Every hospital trust and integrated care system (ICS) may get its own local instance of the proposed new Federated Data Platform (FDP) that can connect and collaborate with other data platforms, locally and nationally. 

This is the approach described in a paper on technology and innovation in the NHS quoted in minutes from NHS England’s (NHSE) May 18 board meeting.   

The paper stated that all trusts and ICSs will get their own instance of the platform, that could connect and collaborate with each other would make it “easier for health and care organisations to work together to achieve better improvements in care and outcomes for patients than they could each achieve individually.” 

The approach of multiple instances of the FDP platform raised the possibility that local organisations would have to pay for their own instance.  But in a statement to Digital Health News the NHS England press office appeared to rule this out: “Every hospital trust and integrated care system (ICS) will have their own platform instance and this is included as part of the current procurement.”

It added that local trials of individual data platforms have allowed trusts to remove up to 16% of their waiting list through error identification.  

In addition, it said, a discharge pilot helped one trust to reduce the number of patients staying 21 days or more to 12% over 12 months. The national average is currently 20%, report 

The information appears to conflict with an answer to parliamentary questions to the Department of Health, tabled on March 7, that found 11 trusts have paused or suspended pilots of Foundry, the current analytics platform which has so formed the basis of the FDP.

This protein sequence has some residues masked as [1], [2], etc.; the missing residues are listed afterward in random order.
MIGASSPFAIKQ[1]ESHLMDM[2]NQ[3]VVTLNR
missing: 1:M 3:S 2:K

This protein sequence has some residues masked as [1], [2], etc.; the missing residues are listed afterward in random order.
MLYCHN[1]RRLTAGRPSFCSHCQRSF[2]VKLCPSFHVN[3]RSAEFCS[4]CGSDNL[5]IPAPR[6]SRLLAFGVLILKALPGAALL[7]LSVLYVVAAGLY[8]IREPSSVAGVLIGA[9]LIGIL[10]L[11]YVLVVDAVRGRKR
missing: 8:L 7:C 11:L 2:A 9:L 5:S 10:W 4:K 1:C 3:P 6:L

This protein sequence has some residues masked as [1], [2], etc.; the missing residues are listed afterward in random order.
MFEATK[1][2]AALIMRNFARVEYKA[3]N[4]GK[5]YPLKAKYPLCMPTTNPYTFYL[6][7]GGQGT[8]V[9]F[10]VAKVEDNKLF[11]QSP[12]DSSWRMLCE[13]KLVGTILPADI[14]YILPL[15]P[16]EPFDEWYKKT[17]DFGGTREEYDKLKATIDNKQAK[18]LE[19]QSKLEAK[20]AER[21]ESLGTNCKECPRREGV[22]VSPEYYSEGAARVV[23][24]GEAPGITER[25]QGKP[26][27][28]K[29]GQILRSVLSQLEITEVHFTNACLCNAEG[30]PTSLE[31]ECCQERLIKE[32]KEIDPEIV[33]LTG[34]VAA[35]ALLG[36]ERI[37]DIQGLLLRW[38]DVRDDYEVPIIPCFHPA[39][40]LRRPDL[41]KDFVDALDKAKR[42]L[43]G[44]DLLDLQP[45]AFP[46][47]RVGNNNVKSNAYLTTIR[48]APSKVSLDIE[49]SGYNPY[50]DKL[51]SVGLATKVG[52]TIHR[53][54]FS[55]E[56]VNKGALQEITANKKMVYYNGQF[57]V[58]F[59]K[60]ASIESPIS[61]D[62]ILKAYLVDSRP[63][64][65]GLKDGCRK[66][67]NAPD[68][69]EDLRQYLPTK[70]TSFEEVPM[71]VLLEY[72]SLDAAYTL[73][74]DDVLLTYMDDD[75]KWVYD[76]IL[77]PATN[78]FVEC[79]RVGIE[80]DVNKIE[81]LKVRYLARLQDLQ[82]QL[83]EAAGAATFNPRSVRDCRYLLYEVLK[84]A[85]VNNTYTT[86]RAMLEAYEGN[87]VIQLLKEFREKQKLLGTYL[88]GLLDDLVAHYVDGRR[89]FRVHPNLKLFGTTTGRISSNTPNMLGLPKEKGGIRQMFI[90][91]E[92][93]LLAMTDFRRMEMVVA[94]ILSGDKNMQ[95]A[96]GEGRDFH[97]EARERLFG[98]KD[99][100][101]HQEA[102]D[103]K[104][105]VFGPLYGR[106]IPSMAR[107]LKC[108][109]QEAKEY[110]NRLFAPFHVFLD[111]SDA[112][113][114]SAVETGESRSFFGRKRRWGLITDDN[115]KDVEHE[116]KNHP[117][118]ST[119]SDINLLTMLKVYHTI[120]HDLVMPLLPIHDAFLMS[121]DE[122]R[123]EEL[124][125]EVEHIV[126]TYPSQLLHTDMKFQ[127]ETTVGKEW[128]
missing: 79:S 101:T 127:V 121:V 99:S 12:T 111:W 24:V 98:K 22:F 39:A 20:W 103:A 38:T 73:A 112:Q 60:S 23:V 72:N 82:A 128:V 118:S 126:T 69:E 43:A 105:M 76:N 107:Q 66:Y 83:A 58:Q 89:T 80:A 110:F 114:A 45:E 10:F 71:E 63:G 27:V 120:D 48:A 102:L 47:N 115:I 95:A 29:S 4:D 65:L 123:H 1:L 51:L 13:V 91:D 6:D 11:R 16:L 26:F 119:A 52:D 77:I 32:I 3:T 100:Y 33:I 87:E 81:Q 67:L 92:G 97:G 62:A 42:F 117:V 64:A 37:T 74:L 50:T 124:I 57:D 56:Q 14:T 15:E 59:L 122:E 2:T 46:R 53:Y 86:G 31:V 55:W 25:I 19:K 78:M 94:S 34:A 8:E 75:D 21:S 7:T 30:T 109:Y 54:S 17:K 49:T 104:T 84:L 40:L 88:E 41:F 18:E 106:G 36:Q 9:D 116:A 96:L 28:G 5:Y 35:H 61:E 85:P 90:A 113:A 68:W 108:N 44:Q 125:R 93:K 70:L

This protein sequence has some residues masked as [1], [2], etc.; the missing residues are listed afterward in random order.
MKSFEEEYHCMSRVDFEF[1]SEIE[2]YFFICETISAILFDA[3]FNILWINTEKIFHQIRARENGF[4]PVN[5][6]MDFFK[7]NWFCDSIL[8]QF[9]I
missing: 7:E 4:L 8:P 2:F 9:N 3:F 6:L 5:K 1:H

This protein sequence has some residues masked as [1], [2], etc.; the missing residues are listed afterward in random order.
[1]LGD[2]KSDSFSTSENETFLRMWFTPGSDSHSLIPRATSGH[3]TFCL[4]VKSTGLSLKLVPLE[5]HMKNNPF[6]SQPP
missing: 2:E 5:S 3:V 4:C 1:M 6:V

Foundry is an analytics platform provided by Palantir, the US data analytics giant that is currently believed to be the leading bidder to provide the analytics software the FDP, in a £480m procurement currently underway. 

A media spokesman for NHSE told Digital Health in a written comment that the FDP procurement is designed to help NHS England NHS England “make the most of the information they hold and to work together to understand patterns, solve problems and plan services for their local populations.” 

The government has said most recently that the FDP contract will be worth £480 million for a five years plus an optional two-year extension.  This is already an increase from £240 million when the FDP was first announced in April 2022. The decision to allow some 200 additional individual trusts to be able to connect to the system could mean significantly more in final costs, according to Sam Smith, policy lead at health data privacy group MedConfidential.  

“How does this revelation build public confidence in the Palantir procurement?,” Smith said, in comments to Digital Health. 

The NHSE spokesman said: “NHS England are conducting a fair and transparent procurement in line with Public Contracts Regulations 2015. A preferred supplier will not be selected until the competition has completed.

But Smith said the “Trust” obligations were “not in the public tender, they were not in the public information, and so aren’t in the phase one budget that’s been announced.” He added, “it seems that NHS England will make the budget work by picking Palantir and making the trusts pay for it; a loss leader contract with balloon payments is what got NHS England hooked in the first place.” 

The report also said there are opportunities to connect the existing 14 shared care records in order to enable better availability of clinical information nationwide, a responsibility that would seem to fall under the remit of FDP, although the report didn’t provide additional details. 

The items in the NHS England board paper provide more strands of information about how the FDP might operate.  Data privacy campaigners have been critical of the government’s reluctance to provide more detail about who would have access to the FDP and how patient choice and consent will be protected. 

The FDP is currently out to tender, with the government expected to name a winning bidder by autumn 2023. 

Information about the federated data platform, including what this will mean for trusts and ICSs, is available on the NHS website: https://www.england.nhs.uk/digitaltechnology/digitising-connecting-and-transforming-health-and-care/